‘There is no money!’ This is the standard response to the demands with which the government continues to be bombarded by people whose basic needs have still not been met after nearly 20 years of post-apartheid rule. People in South Africa are angry and impatient in large numbers.
In more recent years, the government’s plea of poverty sits uneasily alongside the problem of all spheres of government being unable to spend their allotted capital expenditures.Neither can the problem of corruption be ignored, but the focus of this piece is the government’s alleged poverty. It remains the main reason offered for why so many South Africans still live amid levels of public service and in conditions little changed from the bad days of apartheid. The government effectively abandoned its own Reconstruction and Development Programme (RDP) in 1996 because it was allegedly too expensive, to ‘the tax payers’. A couple of years later the government started to shift the whole political setting of the personal income tax.
The same sentiment, that a minority is paying too high taxes,was expressed in the media before Finance Minister Pravin Gordhan’s Mid Term Budget Policy Speech (MTBPS). Commentators argue that there is a pressure on the government, from objective circumstances so to speak, to increase the tax revenue with higher tax rates and that this is a bad idea. There indeed such a pressure.No doubt, the same argument will be repeated in February before next years’ budget.
I shall instead argue that we today see the human, political and economic cost in South Africa of a ‘small state’ policy. From the point of view of the poor and working class majority, who benefited little from the apartheid ‘welfare state’ to put it mildly, budget data show that this policy has continuity back to before 1994. The new 2012 edition of Tax Statistics was published three days before the MTBPS. Just like previous editions it shows the personal income tax (PIT) has been cut dramatically.
Besidesbeing a recipe for social rupture, it is simply not rational to meet growing income inequality with lighter and lighter tax pressure on the small middle class and the rich. Politically and morally, this cannot possibly be what the liberation struggle was about. Current events shows that it should stop, but if not for other reasons, so for the reason of financing the national health insurance (NHI) reform. As for the popular ‘narrow tax base’ argument, it is not valid in the South African situation. The more unequal is the income distribution in a country, the more irrelevant is the reference to its narrow tax base when arguing against higher taxes.That one tenth of the income earners are paying more than half of the personal income tax is a nice sound-bite in radio program. The thing is though that they should do that.They earn more than half of all income.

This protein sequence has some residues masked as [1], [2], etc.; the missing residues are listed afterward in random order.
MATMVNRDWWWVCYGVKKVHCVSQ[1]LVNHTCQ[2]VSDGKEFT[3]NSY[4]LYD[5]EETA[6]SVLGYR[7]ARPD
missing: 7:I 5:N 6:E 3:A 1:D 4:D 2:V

South Africa, like most countries, claims that its personal income tax (PIT) enshrines the principles of progressive taxation. Progressivetaxation means that individuals with higher income pay a larger share of their income in tax than those with small incomes.The ideais to tax people after their ability to pay. The tax cuts have made the SA personal income tax less and less progressive.
The primary purpose of progressive taxation in South Africa ought to be the rectification of South Africa’s growing inequality. The ‘wages’ share of national income (Gross Domestic Product) fell from 55% in 1998 to below 50% today.A telling example today is thatthe wage share of value added by platinum mining to GDP fell from over 60% in 1996 to below 30%, where the wage share stays today. The enormous salaries of senior managers, including that of CEO’s are masking the full extent of this growing inequality. They are deemed to be ‘wages’, for statistical purposes, thereby exaggerating labours’ share while minimising the share going to profit.Consistent with profits constantly beating wages in its share of national wealth, tax policy has been to tax corporate profits less and less.
The strategy since the end of the 1990’s has been a strategy of tax cuts balanced by an extensive growth of tax revenue. More and more taxpayers, individuals and companies, have been brought by the SARS into the formal economy and the tax system. This has been combined with steadily decreasing personal and corporate income tax rates and recurring tax amnesties. The two-legged strategy has not shifted growth and development in South Africa from being elitist, with enormous inequality not only between rich and poor but even within the richest 20% of the population.